Every budding entrepreneur is familiar with Apple's humble beginnings in a garage. From there, the company grew. And grew, and grew, and grew to where it is today -- a firm with a market capitalization just shy of $680 billion, and that's after the recent (and inexplicable) stock drop.
Budding business owners use that story as motivation, just as teenage athletes are told that Michael Jordon was cut from his high school basketball team before going on to become one of the best NBA players of all time. The thing is, we as a species tend to romanticize history, and while Jordan really was cut from his high school squad, the story of Apple starting out in a garage isn't entirely accurate.
So says Apple co-founder Steve Wozniak. The revelation came during an interview with Bloomberg, with Woz calling the story of Apple's startup days an overblown myth. That's not to say the garage didn't play a role, it just wasn't nearly as meaningful as the legend would have us believe.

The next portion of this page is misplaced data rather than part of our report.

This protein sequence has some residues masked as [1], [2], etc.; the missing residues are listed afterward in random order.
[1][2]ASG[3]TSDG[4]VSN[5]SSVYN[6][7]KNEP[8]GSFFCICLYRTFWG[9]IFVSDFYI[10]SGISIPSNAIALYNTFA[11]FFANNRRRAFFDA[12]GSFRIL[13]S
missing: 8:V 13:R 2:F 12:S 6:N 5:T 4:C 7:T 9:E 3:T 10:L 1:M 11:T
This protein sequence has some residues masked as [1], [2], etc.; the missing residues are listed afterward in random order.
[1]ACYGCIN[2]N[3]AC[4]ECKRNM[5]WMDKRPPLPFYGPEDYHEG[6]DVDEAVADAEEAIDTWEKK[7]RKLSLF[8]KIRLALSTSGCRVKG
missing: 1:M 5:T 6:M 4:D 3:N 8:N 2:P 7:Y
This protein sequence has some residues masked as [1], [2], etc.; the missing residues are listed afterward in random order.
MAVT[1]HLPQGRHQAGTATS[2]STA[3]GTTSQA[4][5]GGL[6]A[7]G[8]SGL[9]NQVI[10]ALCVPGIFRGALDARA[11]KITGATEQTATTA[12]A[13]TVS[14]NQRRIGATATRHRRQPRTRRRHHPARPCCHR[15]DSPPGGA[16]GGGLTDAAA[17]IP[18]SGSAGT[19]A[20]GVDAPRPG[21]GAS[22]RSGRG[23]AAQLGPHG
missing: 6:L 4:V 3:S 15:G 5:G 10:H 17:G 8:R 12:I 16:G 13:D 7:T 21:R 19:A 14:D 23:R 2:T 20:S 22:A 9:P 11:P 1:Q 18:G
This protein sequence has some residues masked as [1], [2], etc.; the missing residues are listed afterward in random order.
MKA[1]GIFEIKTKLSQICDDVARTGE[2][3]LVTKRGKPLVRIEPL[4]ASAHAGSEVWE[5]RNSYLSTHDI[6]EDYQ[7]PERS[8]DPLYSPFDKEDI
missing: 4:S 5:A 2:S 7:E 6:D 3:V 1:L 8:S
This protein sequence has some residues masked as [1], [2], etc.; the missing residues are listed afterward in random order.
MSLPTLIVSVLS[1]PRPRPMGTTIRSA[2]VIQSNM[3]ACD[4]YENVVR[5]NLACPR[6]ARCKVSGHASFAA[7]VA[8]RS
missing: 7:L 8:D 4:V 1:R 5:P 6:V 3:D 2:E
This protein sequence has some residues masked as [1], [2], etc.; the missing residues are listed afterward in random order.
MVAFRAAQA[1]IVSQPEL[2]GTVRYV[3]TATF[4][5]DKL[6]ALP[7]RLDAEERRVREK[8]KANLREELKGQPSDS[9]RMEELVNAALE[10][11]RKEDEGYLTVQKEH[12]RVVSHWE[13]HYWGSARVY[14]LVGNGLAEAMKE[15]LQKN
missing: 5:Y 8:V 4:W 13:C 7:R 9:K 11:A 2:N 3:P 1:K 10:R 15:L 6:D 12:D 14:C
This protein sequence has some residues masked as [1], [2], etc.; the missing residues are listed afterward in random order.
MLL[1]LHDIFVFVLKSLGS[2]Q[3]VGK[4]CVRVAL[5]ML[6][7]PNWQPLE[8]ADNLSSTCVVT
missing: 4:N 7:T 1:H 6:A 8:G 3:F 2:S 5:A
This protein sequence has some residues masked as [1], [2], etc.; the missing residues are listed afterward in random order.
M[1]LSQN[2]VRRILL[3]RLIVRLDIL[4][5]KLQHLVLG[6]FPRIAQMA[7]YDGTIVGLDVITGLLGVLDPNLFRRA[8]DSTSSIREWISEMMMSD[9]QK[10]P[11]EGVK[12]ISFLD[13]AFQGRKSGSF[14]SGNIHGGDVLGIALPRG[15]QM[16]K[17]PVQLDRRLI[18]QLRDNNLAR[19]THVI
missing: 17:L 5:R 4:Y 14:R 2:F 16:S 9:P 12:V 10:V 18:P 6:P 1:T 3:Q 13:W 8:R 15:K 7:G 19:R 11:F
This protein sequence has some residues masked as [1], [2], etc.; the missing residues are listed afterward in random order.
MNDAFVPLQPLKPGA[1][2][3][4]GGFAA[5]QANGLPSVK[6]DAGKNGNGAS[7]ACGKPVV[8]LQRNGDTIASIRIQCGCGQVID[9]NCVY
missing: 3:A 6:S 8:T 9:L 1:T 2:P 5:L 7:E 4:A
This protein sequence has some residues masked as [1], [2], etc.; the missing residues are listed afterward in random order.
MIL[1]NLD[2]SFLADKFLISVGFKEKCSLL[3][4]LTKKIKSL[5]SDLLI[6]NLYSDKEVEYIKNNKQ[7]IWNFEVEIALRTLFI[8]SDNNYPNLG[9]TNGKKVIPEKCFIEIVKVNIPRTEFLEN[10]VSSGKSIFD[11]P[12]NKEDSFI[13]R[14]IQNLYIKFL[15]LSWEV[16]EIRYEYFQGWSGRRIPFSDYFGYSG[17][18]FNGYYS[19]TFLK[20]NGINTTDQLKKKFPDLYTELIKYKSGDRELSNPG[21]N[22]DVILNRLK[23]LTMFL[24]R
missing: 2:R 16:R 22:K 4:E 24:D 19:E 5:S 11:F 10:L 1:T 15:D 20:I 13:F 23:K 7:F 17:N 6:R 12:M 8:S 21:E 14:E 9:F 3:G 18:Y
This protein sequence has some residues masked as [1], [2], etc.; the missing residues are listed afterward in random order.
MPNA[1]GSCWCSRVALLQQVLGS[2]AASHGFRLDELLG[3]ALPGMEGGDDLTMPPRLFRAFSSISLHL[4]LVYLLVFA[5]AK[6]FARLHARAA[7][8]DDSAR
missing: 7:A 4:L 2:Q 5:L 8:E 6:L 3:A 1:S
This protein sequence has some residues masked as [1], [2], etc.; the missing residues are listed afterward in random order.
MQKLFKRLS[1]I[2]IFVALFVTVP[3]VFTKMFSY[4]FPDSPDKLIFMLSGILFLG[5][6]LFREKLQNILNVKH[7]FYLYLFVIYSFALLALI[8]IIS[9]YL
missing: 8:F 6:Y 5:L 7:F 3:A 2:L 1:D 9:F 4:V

"The garage is a bit of a myth. It's overblown," Woz says. "The garage represents us better than anything else, but we did no designs there. We would drive the finished products to the garage, make them work and then we'd drive them down to the store that paid us cash."
On most occasions, there were never more than two people in the garage, and usually they weren't being productive, Woz recounts. And as far as tinkering with finished products inside the garage, it was short lived, as the two Steves "outgrew" to location rather quickly.
These are the kinds of exaggerated details that make for good stories and docudramas, which is likely why the so-called "myth" has lived on for so long. Often times, however, reality doesn't live up to the hype, as appears to be the case here. So there's your buzz kill for the end of the week.